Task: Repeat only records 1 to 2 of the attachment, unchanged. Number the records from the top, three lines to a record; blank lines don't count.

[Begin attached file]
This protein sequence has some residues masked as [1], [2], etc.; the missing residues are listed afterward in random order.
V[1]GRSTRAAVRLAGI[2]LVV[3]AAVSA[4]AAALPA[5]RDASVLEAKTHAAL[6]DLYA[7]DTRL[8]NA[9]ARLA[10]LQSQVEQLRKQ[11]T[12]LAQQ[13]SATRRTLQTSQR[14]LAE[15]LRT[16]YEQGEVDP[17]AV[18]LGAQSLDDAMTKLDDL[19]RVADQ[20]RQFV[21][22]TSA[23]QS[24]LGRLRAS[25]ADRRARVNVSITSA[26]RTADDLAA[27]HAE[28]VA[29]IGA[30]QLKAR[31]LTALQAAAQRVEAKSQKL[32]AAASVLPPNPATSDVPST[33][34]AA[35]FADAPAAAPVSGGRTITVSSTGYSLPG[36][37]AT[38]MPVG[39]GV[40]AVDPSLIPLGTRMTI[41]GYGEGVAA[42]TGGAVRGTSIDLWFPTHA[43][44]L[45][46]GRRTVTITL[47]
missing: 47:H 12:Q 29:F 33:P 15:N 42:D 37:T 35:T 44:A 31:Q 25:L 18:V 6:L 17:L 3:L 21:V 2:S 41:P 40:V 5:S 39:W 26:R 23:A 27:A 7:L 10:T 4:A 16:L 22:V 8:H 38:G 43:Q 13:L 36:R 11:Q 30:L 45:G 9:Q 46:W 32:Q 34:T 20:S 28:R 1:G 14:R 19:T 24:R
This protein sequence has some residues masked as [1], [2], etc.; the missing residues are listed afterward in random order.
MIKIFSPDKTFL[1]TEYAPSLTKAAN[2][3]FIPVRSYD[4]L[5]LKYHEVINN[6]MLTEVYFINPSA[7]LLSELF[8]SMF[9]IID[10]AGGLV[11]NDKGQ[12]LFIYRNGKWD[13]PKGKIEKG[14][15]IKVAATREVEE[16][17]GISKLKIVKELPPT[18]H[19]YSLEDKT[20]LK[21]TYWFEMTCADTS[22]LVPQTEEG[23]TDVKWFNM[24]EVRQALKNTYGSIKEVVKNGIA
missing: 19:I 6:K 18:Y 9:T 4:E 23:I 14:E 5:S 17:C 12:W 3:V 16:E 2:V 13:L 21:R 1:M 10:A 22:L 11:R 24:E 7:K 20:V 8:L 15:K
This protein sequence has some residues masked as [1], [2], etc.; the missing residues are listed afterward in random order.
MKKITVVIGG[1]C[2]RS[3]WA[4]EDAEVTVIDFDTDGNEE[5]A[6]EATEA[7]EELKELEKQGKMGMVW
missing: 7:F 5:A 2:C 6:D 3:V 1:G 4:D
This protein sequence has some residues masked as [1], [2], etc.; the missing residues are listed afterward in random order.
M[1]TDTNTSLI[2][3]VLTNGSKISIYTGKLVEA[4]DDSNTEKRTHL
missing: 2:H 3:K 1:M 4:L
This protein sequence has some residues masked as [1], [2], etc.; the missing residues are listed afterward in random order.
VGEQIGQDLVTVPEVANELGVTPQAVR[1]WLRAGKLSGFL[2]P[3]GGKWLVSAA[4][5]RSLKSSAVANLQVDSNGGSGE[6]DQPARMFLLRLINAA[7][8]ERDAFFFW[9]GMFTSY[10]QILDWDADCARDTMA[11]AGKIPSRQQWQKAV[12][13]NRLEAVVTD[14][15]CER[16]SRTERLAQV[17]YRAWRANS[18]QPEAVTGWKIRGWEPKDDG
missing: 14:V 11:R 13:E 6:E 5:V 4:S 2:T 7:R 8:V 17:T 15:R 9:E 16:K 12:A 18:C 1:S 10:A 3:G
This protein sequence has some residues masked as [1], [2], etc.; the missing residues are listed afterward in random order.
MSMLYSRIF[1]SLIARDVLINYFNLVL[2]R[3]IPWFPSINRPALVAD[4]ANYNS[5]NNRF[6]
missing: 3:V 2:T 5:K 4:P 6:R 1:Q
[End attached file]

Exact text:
This protein sequence has some residues masked as [1], [2], etc.; the missing residues are listed afterward in random order.
V[1]GRSTRAAVRLAGI[2]LVV[3]AAVSA[4]AAALPA[5]RDASVLEAKTHAAL[6]DLYA[7]DTRL[8]NA[9]ARLA[10]LQSQVEQLRKQ[11]T[12]LAQQ[13]SATRRTLQTSQR[14]LAE[15]LRT[16]YEQGEVDP[17]AV[18]LGAQSLDDAMTKLDDL[19]RVADQ[20]RQFV[21][22]TSA[23]QS[24]LGRLRAS[25]ADRRARVNVSITSA[26]RTADDLAA[27]HAE[28]VA[29]IGA[30]QLKAR[31]LTALQAAAQRVEAKSQKL[32]AAASVLPPNPATSDVPST[33][34]AA[35]FADAPAAAPVSGGRTITVSSTGYSLPG[36][37]AT[38]MPVG[39]GV[40]AVDPSLIPLGTRMTI[41]GYGEGVAA[42]TGGAVRGTSIDLWFPTHA[43][44]L[45][46]GRRTVTITL[47]
missing: 47:H 12:Q 29:F 33:P 15:N 42:D 37:T 35:T 44:A 31:Q 25:L 18:V 6:L 17:L 3:L 21:V 2:S 41:P 40:V 5:S 39:W 26:R 23:A 27:A 7:L 10:T 4:A 16:L 22:V 8:H 38:G 43:Q 13:L 36:R 11:Q 30:L 45:G 9:Q 46:W 32:Q 34:T 20:S 28:R 1:G 14:R 19:T 24:R
This protein sequence has some residues masked as [1], [2], etc.; the missing residues are listed afterward in random order.
MIKIFSPDKTFL[1]TEYAPSLTKAAN[2][3]FIPVRSYD[4]L[5]LKYHEVINN[6]MLTEVYFINPSA[7]LLSELF[8]SMF[9]IID[10]AGGLV[11]NDKGQ[12]LFIYRNGKWD[13]PKGKIEKG[14][15]IKVAATREVEE[16][17]GISKLKIVKELPPT[18]H[19]YSLEDKT[20]LK[21]TYWFEMTCADTS[22]LVPQTEEG[23]TDVKWFNM[24]EVRQALKNTYGSIKEVVKNGIA
missing: 19:I 6:K 18:Y 9:T 4:E 23:I 14:E 5:S 17:C 12:W 3:V 16:E 2:V 13:L 21:R 1:M 10:A 22:L 11:R 24:E 7:K 20:V 8:L 15:K